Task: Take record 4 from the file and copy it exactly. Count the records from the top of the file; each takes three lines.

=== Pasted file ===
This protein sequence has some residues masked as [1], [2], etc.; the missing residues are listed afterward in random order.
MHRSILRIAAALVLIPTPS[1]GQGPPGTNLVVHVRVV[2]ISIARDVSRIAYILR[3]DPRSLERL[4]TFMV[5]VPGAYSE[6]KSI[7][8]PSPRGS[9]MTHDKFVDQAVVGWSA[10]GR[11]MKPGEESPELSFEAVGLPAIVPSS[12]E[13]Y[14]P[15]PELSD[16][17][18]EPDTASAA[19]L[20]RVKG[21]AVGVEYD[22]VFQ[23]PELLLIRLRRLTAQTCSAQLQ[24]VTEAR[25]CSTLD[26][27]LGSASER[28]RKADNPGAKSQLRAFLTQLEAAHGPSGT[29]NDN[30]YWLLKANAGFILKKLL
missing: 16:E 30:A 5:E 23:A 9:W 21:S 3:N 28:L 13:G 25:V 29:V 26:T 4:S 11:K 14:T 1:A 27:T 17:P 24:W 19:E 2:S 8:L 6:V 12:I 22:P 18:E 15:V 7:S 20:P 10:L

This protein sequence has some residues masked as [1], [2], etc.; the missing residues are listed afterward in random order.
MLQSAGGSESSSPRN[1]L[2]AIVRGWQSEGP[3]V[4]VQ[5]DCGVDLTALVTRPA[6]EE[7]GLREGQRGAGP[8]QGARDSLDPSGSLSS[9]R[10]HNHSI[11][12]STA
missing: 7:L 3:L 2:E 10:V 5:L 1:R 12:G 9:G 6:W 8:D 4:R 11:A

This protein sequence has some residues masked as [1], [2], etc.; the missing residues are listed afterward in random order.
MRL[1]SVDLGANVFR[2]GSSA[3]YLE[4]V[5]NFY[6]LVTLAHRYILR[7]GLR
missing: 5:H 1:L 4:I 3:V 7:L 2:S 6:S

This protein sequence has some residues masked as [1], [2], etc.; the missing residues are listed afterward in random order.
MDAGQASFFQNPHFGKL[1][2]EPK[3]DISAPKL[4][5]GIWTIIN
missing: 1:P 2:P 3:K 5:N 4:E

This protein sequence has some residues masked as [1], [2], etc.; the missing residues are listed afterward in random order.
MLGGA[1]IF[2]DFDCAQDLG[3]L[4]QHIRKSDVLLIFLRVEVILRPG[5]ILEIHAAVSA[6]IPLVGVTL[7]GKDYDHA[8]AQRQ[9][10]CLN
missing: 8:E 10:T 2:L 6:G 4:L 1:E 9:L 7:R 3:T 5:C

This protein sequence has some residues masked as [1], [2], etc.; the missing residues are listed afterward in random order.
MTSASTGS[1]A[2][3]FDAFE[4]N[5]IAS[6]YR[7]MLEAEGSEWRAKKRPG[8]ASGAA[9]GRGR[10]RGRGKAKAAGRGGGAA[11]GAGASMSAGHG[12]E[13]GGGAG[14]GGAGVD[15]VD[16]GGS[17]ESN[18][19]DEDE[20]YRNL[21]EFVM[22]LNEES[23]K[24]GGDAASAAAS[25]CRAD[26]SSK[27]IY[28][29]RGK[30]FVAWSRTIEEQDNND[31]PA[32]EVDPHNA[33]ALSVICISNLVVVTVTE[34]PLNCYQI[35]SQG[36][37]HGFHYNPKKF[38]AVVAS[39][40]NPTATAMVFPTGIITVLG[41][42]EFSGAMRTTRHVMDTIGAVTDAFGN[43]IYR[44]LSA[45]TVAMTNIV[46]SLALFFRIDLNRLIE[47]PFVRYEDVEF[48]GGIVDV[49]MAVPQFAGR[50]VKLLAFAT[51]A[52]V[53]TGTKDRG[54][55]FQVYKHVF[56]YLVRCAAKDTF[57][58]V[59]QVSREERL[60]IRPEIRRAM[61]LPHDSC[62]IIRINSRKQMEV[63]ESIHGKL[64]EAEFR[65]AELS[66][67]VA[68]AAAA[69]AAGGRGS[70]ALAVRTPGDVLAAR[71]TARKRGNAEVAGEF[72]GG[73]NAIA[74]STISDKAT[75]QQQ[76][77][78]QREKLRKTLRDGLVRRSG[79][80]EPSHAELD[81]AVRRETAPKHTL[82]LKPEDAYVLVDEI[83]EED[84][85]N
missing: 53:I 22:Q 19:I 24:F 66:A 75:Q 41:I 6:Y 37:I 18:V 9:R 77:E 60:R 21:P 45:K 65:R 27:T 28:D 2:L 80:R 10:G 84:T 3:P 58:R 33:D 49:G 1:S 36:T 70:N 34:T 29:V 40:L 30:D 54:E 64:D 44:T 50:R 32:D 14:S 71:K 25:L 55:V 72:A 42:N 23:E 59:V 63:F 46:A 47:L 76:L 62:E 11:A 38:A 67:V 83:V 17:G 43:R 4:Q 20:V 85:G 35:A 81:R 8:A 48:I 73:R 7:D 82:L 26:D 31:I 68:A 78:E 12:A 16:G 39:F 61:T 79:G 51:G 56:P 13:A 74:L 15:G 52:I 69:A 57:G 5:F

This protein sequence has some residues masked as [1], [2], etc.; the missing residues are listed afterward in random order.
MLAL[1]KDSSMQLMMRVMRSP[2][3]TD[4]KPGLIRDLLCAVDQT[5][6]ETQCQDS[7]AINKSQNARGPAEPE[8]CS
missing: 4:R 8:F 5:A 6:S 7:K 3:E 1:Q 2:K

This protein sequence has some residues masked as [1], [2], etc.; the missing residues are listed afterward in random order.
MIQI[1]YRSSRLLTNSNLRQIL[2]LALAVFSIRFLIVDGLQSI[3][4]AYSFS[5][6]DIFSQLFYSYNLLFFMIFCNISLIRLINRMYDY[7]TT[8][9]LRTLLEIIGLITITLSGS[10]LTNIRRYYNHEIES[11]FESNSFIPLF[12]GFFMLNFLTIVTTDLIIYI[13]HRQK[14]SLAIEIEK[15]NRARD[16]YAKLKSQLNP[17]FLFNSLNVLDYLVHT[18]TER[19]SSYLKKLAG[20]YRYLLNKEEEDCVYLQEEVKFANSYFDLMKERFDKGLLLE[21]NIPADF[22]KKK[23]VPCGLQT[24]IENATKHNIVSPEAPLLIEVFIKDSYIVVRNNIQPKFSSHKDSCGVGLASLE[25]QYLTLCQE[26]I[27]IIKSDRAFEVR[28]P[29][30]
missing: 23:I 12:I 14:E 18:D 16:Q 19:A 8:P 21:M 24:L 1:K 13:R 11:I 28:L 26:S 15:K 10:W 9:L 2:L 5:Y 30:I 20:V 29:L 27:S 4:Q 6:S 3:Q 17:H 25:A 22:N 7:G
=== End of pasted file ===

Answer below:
This protein sequence has some residues masked as [1], [2], etc.; the missing residues are listed afterward in random order.
MDAGQASFFQNPHFGKL[1][2]EPK[3]DISAPKL[4][5]GIWTIIN
missing: 1:P 2:P 3:K 5:N 4:E